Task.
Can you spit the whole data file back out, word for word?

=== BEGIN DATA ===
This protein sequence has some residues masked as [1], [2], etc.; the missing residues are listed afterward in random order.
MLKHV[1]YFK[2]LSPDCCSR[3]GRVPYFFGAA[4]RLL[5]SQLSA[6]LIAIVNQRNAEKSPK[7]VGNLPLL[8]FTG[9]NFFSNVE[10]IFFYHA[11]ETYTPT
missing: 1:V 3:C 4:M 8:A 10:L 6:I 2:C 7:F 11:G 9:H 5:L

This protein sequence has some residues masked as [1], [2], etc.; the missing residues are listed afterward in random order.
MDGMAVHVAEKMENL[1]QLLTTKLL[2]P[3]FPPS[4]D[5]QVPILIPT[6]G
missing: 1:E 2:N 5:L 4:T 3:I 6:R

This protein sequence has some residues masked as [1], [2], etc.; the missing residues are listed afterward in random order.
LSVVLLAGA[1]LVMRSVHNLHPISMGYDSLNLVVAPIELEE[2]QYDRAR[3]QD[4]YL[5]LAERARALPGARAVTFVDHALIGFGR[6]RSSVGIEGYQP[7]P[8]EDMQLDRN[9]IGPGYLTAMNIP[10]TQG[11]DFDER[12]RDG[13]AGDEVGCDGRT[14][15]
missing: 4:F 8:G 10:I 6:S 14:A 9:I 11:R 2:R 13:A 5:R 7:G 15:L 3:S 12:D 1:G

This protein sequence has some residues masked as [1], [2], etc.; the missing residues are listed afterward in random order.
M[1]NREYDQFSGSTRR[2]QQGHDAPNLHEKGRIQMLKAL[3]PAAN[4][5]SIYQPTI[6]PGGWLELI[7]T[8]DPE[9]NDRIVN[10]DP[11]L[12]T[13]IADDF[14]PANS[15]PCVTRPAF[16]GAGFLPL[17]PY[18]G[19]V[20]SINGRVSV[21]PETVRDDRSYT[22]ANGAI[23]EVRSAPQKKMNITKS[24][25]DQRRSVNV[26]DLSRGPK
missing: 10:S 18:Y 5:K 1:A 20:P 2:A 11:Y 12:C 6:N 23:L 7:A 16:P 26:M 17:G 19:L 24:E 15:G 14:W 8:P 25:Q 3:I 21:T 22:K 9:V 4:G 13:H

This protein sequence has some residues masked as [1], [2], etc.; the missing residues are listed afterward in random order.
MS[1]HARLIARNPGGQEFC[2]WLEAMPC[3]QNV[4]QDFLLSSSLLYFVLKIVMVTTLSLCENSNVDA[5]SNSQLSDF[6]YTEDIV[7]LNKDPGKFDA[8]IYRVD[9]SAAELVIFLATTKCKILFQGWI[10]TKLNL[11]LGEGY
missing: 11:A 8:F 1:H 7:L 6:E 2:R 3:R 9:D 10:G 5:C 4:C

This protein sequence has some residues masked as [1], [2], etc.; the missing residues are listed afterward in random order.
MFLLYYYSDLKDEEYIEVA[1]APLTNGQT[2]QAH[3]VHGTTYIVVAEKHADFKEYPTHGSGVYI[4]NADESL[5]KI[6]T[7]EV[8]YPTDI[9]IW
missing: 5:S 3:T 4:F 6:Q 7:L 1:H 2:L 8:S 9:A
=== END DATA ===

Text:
This protein sequence has some residues masked as [1], [2], etc.; the missing residues are listed afterward in random order.
MLKHV[1]YFK[2]LSPDCCSR[3]GRVPYFFGAA[4]RLL[5]SQLSA[6]LIAIVNQRNAEKSPK[7]VGNLPLL[8]FTG[9]NFFSNVE[10]IFFYHA[11]ETYTPT
missing: 1:V 3:C 4:M 8:A 10:L 6:I 2:C 7:F 11:G 9:H 5:L

This protein sequence has some residues masked as [1], [2], etc.; the missing residues are listed afterward in random order.
MDGMAVHVAEKMENL[1]QLLTTKLL[2]P[3]FPPS[4]D[5]QVPILIPT[6]G
missing: 1:E 2:N 5:L 4:T 3:I 6:R

This protein sequence has some residues masked as [1], [2], etc.; the missing residues are listed afterward in random order.
LSVVLLAGA[1]LVMRSVHNLHPISMGYDSLNLVVAPIELEE[2]QYDRAR[3]QD[4]YL[5]LAERARALPGARAVTFVDHALIGFGR[6]RSSVGIEGYQP[7]P[8]EDMQLDRN[9]IGPGYLTAMNIP[10]TQG[11]DFDER[12]RDG[13]AGDEVGCDGRT[14][15]
missing: 4:F 8:G 10:I 6:S 14:A 9:I 11:R 2:R 13:A 5:R 7:G 15:L 3:S 12:D 1:G

This protein sequence has some residues masked as [1], [2], etc.; the missing residues are listed afterward in random order.
M[1]NREYDQFSGSTRR[2]QQGHDAPNLHEKGRIQMLKAL[3]PAAN[4][5]SIYQPTI[6]PGGWLELI[7]T[8]DPE[9]NDRIVN[10]DP[11]L[12]T[13]IADDF[14]PANS[15]PCVTRPAF[16]GAGFLPL[17]PY[18]G[19]V[20]SINGRVSV[21]PETVRDDRSYT[22]ANGAI[23]EVRSAPQKKMNITKS[24][25]DQRRSVNV[26]DLSRGPK
missing: 10:S 18:Y 5:K 1:A 20:P 2:A 11:Y 12:C 6:N 23:L 7:A 16:P 26:M 17:G 19:L 24:E 15:G 14:W 8:P 25:Q 3:I 21:T 22:K 9:V 4:G 13:H

This protein sequence has some residues masked as [1], [2], etc.; the missing residues are listed afterward in random order.
MS[1]HARLIARNPGGQEFC[2]WLEAMPC[3]QNV[4]QDFLLSSSLLYFVLKIVMVTTLSLCENSNVDA[5]SNSQLSDF[6]YTEDIV[7]LNKDPGKFDA[8]IYRVD[9]SAAELVIFLATTKCKILFQGWI[10]TKLNL[11]LGEGY
missing: 11:A 8:F 1:H 7:L 6:E 2:R 3:R 9:D 10:G 5:C 4:C

This protein sequence has some residues masked as [1], [2], etc.; the missing residues are listed afterward in random order.
MFLLYYYSDLKDEEYIEVA[1]APLTNGQT[2]QAH[3]VHGTTYIVVAEKHADFKEYPTHGSGVYI[4]NADESL[5]KI[6]T[7]EV[8]YPTDI[9]IW
missing: 5:S 3:T 4:F 6:Q 7:L 1:H 2:L 8:S 9:A